From an early age, children have a desire to engage in play. This can be physical play, play with rules, play with objects, or even pretend play . This range of play types can have differing influences on aspects of a child’s development, including the development of motor skills, spatial skills, and social and emotional skills, to name a few.

Due to the importance of play, it becomes equally important that children have an environment providing both the freedom and safety to explore all types of play. This article will focus on how soft play areas are well-positioned to encourage different types of play and as such positively stimulate a child’s development. As different areas of development are not limited to one particular type of play, each play type is presented with the skills they are most likely to promote development in.

Physical play
A huge advantage of indoor soft play areas is that they are never disrupted by bad weather, making them a great compliment to outdoor play. In a society where screen time is increasing, having this outlet for a child to burn off their energy has never seemed more important. Encouraging engagement in physical activity has the potential to benefit children on a physical (i.e. reduced risk of obesity), psychological (i.e. improved mental health3), and social (i.e. improved peer relationships) level.

Attendance to a soft play area has the potential to support children to participate in sufficient levels of physical activity, with many children achieving the recommended 60 minutes of daily physical activity in a single visit . This is helped by the number of different play options available at a soft play area, as each additional play option is associated with an increase in time spent being physically active .

Play with rules
Through various obstacles and levels, the layout and design of an indoor soft play area is an excellent environment for children to either create their own, or play well-known games with rules, such as hide and seek, or chasing games like freeze tag. The social nature and freedom of soft play provides the opportunity for children to establish and agree the game’s rules amongst themselves, without parental involvement. This not only helps to develop their understanding of rules, but also teaches them a range of social skills, including taking turns, sharing, and understanding other children’s perspectives.

Play with objects
From a ball pit to building blocks, soft play areas offer numerous opportunities for children to engage in play with objects. Playing with objects like building blocks helps to develop spatial skills, as children gain an early understanding of the importance of planning, be this striving to build the tallest block tower, or even a bridge.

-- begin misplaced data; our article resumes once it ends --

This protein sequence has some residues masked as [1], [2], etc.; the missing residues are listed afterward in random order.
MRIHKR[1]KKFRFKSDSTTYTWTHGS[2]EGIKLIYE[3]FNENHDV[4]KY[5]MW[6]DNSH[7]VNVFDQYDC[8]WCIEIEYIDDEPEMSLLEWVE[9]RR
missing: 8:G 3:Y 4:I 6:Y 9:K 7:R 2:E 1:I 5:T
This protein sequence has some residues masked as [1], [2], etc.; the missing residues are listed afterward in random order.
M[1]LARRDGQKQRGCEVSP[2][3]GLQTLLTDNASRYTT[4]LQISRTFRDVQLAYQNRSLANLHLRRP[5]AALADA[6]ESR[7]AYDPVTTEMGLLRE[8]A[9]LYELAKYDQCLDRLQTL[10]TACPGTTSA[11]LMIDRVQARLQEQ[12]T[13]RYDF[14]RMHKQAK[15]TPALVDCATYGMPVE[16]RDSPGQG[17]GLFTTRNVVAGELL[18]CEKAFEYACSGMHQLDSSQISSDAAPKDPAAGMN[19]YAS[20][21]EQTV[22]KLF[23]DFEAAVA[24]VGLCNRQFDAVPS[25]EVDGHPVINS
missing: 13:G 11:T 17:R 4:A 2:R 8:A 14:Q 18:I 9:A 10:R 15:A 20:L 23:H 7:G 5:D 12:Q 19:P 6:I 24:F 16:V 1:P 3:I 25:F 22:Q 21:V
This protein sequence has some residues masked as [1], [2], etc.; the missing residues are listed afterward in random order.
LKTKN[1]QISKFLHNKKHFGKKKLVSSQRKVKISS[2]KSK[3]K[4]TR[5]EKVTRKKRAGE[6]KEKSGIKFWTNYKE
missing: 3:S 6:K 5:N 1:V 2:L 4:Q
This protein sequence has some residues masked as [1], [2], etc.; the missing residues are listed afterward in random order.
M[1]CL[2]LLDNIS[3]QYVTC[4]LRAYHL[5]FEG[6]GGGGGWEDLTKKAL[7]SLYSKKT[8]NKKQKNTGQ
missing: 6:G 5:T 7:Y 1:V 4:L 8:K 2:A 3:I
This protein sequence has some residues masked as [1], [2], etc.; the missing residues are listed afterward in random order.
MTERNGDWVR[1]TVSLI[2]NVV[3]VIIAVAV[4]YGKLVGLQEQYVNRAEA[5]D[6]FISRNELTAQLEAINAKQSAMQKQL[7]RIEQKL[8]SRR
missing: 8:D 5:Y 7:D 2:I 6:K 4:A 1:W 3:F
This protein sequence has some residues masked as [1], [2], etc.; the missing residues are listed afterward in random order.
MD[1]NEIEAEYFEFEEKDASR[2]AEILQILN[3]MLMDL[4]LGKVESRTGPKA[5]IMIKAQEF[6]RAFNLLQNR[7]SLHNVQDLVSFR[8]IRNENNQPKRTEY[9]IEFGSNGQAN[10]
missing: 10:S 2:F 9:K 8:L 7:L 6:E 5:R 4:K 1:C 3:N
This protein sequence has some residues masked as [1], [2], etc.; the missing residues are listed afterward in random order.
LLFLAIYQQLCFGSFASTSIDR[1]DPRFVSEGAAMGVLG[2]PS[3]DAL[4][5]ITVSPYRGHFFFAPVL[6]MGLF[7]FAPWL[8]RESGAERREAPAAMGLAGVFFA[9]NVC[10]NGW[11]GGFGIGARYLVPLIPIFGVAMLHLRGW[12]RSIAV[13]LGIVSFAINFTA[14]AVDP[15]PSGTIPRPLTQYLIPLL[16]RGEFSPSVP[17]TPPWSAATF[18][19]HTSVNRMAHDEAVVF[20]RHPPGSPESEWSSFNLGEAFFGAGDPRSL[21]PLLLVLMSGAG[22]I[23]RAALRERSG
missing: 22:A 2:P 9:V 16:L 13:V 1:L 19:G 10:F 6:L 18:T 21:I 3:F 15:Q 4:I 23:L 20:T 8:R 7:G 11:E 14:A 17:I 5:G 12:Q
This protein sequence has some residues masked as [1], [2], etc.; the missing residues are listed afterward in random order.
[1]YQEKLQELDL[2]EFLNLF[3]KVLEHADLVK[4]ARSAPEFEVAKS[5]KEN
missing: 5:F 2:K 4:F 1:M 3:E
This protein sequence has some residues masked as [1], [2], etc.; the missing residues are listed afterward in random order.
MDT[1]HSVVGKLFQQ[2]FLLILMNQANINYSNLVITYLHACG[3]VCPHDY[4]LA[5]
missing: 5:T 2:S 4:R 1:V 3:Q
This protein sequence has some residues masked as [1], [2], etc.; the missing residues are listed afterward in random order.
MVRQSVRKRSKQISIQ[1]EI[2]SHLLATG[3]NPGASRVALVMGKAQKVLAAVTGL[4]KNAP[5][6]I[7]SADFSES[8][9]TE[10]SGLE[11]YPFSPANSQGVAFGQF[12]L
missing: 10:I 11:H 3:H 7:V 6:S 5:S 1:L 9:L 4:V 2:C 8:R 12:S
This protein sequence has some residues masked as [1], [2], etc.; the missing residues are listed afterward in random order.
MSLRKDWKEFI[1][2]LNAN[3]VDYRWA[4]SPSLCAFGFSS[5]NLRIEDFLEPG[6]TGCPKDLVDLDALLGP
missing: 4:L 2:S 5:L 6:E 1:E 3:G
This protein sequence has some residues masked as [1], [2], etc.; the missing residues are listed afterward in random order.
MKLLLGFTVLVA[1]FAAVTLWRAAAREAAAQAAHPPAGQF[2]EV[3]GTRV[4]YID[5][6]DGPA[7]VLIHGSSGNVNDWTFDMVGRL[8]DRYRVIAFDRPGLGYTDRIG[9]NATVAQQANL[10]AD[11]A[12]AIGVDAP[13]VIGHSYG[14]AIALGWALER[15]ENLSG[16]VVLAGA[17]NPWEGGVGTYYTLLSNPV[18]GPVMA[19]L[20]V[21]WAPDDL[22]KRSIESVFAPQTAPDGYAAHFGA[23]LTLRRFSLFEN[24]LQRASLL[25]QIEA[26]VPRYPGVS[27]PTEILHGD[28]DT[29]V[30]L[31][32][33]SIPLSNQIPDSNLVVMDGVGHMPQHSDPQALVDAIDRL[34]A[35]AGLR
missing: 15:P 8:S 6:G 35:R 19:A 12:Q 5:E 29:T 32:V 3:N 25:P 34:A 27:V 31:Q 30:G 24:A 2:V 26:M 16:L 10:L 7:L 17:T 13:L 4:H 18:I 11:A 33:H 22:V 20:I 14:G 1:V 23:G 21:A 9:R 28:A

Play with objects, rules and physical play alike, all have a pivotal role in developing gross motor skills. The activities that children engage in through these types of play (e.g. running, jumping, or throwing), mean that they are developing strength in various muscle groups . This is important because gross motor skills are crucial for every day functioning.

Pretend play
Soft play areas are renowned for providing a sensory-rich environment, appealing to touch (through various textured surfaces and objects), hearing (through interactive musical instruments), and most prominently, sight (through bright colours, fun designs and shapes). The possibilities provided by the obstacles and objects within this environment enable children to run wild with their imagination and create endless fantasy play scenarios . Take for example, obstacles like a ballswing, which could allow children to pretend they are swinging across a cavern in a recreation of their favourite cartoon on TV.

Creating these exciting scenarios have an influential role on emotional development. The safety of the environment encourages children to be more adventurous and explore play options that may be too dangerous to attempt outside in their neighbourhood. This allowance to manipulate the environment based on their imagination, stimulates the development of creativity. Add to this that soft play are a great place to meet friends or make new ones, then children are also able to share in each other’s imaginative play, promoting social and communication skills.

Soft play areas provide an environment that is safe enough for parents to feel comfortable, yet exciting enough to engage children .The large areas of free play and wide variety of play options typical of a soft play area, mean that rain or shine, children have the opportunity to engage in numerous types of unrestricted play. Overall, soft play alongside outdoor play can provide a broad range of opportunities for children to reach their full developmental potential.